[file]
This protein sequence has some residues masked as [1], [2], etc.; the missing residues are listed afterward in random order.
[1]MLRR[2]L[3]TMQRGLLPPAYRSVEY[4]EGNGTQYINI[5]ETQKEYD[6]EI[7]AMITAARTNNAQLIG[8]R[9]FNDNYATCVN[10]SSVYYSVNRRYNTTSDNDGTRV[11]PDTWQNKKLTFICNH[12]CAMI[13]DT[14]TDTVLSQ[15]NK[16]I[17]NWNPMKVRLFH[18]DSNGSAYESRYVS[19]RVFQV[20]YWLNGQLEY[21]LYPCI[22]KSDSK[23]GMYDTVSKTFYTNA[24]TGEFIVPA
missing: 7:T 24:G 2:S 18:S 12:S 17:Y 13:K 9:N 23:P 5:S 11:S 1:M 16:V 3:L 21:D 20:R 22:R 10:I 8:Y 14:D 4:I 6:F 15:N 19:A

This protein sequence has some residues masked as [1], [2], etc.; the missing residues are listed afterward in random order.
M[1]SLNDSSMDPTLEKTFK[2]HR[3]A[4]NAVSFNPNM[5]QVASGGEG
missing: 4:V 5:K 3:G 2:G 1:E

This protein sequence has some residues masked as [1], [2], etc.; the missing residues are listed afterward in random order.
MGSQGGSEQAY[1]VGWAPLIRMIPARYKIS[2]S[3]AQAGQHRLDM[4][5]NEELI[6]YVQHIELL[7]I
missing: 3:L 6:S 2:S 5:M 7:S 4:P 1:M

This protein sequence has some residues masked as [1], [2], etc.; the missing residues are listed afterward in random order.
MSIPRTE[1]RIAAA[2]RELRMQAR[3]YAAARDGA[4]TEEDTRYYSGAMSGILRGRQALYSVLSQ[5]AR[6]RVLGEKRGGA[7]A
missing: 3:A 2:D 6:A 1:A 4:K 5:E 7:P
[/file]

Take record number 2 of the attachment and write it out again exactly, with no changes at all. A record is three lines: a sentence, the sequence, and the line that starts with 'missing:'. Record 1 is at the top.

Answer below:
This protein sequence has some residues masked as [1], [2], etc.; the missing residues are listed afterward in random order.
M[1]SLNDSSMDPTLEKTFK[2]HR[3]A[4]NAVSFNPNM[5]QVASGGEG
missing: 4:V 5:K 3:G 2:G 1:E